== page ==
SoxProspects News

May 22, 2012 at 12:45 PM

The Book: Anthony Ranaudo


Date: May 21, 2012
Team: Portland Sea Dogs
Line: 4.2 innings, 3 hits, 5 earned runs, 5 walks, 4 strikeouts, 88 pitches

Fastball: It was a tale of two fastballs for Ranaudo in this outing. In the early innings, it was sitting 91-92 mph and he was fluidly finishing his delivery to command the offering to both sides of the plate. Ranaudo was clean and smooth with his landing to keep his release point consistent when throwing the heater. He spotted the ball down, while picking a few spots to try to elevate past hitters and reach back for a little extra. Ranaudo threw two particularly strong fastballs in his last sequence to close out the second inning. First painting the outside corner at 92 mph with some downward finish, he came back two pitches later to blow a 93 mph fastball past the batter for a swinging strikeout. It was a lively one from Ranaudo and also one he failed to duplicate the rest of the outing. Laboring through a 24-pitch third inning, he threw 12 heaters in the inning with little control due to his delivery coming unglued. As his release point became inconsistent due to his shoulder flying open, forcing him to land stiffly off center, he could not throw the pitch for a strike and only picked up one called strike with it. His velocity began to fall off towards the end of the frame and dipped down to 88-91 mph before his exit in the fifth inning. Although he began focusing on throwing his 88-90 mph two-seamer to try to get more efficient and generate late movement, the strain of the third inning had taken its toll on the pitch and left it flat.

Secondary Offerings: Ranaudo came out of the gate with a very tight and crisp curveball. Clocking in at 78-82 mph, it showed solid bite and teeth as it broke deeply through the strike zone. Ranaudo was very comfortable throwing the pitch at any point in sequences and early on commanded it extremely well to throw for strikes. Opposing batters during this portion of his outing were straightened up by the break. He flashed his best curve of the night to close out the first inning. Finishing balanced through the pitch, he snapped off an 82 mph hammer with power break to pick up a swinging strikeout. Ranaudo has a major league curve that can round into a consistent plus offering, but like with his fastball in the third inning the command of the pitch suffered as he opened up early. Although the depth was strong, he could not start it high enough and pulled down too hard to finish the pitch at the shoe tops. Ranaudo also sprinkled in a 79-83 mph changeup. This pitch currently lags behind the other offerings and was below-average during the outing. He slows both his body and arm down when throwing it, leaving the change a flat pitch with little depth. He did throw one good one at 82 mph for a swinging strike, but the rest floated to the plate and he was hurt by a very flat one that was crushed for a double deep into the right-center field gap. The pitch needs work to consistently keep opposing hitters off-balance, mostly in the form of learning to sync his arm-speed to that of his fastball.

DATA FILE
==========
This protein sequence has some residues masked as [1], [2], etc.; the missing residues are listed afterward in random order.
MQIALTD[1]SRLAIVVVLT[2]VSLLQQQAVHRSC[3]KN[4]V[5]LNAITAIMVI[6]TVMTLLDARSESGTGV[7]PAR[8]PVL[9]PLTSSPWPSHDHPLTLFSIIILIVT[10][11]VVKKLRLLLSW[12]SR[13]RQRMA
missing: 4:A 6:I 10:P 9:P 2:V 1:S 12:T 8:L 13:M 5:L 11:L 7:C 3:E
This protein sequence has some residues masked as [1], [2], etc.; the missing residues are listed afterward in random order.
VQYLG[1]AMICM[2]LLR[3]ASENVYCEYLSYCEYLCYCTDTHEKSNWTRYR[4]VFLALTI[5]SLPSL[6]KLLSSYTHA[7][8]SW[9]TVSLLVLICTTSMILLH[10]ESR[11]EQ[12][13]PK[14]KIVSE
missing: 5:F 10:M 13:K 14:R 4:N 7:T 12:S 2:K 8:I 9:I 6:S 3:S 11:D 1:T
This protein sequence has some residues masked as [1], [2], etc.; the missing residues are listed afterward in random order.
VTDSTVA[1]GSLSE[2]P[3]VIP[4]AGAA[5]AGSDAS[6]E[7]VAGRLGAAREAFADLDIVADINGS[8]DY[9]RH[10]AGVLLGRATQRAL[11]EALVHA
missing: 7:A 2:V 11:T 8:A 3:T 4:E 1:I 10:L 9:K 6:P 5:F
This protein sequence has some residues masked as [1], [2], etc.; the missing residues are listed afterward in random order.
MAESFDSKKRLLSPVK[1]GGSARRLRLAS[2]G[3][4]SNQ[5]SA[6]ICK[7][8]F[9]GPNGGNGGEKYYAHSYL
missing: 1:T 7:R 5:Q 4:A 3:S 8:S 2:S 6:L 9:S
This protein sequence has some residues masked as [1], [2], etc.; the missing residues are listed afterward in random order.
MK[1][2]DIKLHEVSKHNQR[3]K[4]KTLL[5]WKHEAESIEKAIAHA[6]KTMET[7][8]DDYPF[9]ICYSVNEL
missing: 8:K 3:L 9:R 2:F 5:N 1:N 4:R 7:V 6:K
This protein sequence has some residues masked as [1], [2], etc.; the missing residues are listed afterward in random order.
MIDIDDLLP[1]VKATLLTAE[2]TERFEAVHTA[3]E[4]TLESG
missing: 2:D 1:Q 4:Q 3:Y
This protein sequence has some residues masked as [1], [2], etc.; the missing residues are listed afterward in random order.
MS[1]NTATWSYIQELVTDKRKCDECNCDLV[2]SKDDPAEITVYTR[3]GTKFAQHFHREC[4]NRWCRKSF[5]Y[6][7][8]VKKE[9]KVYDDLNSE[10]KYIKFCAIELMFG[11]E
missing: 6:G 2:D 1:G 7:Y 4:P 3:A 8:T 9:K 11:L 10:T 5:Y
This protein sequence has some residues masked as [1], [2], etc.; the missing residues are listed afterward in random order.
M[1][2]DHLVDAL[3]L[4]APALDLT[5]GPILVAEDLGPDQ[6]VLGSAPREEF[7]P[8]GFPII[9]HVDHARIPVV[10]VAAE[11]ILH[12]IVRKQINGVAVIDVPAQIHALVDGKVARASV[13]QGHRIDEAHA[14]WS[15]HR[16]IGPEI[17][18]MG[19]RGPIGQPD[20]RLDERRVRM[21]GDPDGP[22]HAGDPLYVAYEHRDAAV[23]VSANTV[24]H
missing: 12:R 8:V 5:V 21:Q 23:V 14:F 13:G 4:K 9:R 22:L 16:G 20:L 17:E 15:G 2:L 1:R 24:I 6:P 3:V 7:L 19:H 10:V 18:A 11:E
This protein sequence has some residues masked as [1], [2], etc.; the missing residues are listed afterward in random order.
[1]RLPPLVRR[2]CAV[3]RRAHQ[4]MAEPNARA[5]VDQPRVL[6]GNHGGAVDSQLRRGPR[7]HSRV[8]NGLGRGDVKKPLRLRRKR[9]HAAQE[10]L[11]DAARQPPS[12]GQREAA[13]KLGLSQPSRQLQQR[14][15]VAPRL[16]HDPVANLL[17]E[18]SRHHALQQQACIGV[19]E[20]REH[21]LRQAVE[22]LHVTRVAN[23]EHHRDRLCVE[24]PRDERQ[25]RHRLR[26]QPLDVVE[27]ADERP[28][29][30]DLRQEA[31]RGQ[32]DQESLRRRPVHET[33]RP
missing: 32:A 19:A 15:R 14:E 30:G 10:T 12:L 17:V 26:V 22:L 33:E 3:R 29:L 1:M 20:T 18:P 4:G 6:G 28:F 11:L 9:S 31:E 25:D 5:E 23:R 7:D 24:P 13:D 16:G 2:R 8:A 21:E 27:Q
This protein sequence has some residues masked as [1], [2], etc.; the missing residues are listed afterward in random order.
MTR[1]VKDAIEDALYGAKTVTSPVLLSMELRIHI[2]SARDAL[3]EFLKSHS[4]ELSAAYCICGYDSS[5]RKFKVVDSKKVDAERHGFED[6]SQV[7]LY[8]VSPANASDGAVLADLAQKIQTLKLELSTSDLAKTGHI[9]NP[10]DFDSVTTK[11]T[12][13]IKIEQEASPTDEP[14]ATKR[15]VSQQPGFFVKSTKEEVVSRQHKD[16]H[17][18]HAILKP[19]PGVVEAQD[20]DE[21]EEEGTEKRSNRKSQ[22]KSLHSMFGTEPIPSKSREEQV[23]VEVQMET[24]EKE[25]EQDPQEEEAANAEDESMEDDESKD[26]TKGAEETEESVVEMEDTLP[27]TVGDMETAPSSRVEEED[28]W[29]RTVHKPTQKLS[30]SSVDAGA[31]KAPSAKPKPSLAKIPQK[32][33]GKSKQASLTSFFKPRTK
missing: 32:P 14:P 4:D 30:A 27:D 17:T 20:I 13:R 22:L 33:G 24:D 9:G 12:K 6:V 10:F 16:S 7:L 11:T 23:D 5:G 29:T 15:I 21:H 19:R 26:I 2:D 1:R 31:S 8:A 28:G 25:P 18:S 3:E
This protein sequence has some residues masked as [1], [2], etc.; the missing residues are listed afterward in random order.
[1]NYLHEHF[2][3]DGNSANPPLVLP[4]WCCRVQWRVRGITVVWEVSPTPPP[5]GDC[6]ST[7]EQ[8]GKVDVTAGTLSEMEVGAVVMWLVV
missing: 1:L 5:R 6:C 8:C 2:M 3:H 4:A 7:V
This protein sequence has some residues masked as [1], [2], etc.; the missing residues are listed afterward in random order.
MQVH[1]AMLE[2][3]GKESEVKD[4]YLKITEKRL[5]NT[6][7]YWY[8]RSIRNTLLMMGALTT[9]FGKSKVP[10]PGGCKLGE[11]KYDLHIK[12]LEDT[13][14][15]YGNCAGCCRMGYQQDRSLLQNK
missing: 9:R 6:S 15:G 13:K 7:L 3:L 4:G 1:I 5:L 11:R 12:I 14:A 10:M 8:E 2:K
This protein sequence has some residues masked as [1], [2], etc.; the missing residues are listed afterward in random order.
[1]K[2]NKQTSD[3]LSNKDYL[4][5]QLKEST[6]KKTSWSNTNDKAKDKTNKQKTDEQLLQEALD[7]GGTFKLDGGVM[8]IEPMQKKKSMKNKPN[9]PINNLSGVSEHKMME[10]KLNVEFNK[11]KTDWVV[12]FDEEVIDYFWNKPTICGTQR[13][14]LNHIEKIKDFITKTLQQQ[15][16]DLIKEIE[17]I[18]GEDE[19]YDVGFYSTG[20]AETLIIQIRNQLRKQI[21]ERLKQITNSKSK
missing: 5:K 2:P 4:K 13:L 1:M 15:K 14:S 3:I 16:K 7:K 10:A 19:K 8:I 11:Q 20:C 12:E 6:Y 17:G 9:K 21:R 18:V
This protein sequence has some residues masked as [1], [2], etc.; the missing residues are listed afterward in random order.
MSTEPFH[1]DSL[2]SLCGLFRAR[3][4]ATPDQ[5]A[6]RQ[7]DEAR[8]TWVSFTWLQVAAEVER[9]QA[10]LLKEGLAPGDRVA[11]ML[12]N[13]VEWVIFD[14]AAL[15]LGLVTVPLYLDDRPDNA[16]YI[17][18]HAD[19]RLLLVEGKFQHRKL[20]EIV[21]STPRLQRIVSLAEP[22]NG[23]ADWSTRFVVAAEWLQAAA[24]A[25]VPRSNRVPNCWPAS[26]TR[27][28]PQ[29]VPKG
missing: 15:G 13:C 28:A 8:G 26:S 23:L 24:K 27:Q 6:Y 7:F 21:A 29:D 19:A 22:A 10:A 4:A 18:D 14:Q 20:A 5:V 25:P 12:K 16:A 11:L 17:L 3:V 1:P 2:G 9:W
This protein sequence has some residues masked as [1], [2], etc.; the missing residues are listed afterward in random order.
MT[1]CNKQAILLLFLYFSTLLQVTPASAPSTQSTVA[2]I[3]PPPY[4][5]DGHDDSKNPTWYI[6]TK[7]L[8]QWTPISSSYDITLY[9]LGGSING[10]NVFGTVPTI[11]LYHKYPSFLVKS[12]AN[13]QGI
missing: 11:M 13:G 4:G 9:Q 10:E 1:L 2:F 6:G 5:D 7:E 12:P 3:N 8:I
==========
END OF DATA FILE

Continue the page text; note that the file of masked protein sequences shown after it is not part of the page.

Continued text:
Take: Ranaudo clearly was not at his best last night, which showed in both his pitching line and my view of his stuff. Just when he looked to be getting loose and feeling his arsenal to close out the second inning, it quickly fell apart for him in the third inning. The root cause was the inconsistency with his delivery, mainly centered on Ranaudo opening his front shoulder early. As he lost the ability to stay square and finish his delivery, he struggled to create velocity with his fastball as his arm dragged and the control of the offering disappeared. His early, choppy landing forced his fastball high and also diminished the previously strong command he showed with his curve. The physical stress of the long inning also looked to drain his legs and push Ranaudo more into an upper body throwing as he hit the tail end of his start. The rough patch with his delivery is correctable, but also something he is going to have to learn to identify more quickly to prevent outings from unraveling rapidly and the physical drain of laboring diminishing his stuff.

While I could see the quality of Ranaudo’s curveball and that his fastball can be effective when he is clean with his delivery to throw downhill like in the first two innings, the changeup is rough and does not compliment those offerings presently when they are on their game. His change was telegraphed the majority of times he threw it. I saw it as a positive sign that when Ranaudo was fluidly throwing it on one occasion, it showed solid depth, but overall it is a flat pitch. The infrequency in which he utilized it in this outing made it tough to get a good gauge and further scouting opportunities will follow -up on the progress of the pitch. He will not project as a starter without an average-to-better changeup. Tall and a bit on the lanky side, Ranaudo has the physical projection to fill out more into his mid-20s. Although his hips are not quite as wide as you typically see in the ones who develop the real solid trunk to withstand heavy workloads. There is going to be a learning curve at this level as Ranaudo feels out how to better control his body. Based on this outing I saw more of a back-end starter, but feel there is room for growth as he is far from a polished product presently.

Chris Mellen is Director of Scouting for SoxProspects.com. Follow him on Twitter @ChrisMellen

 
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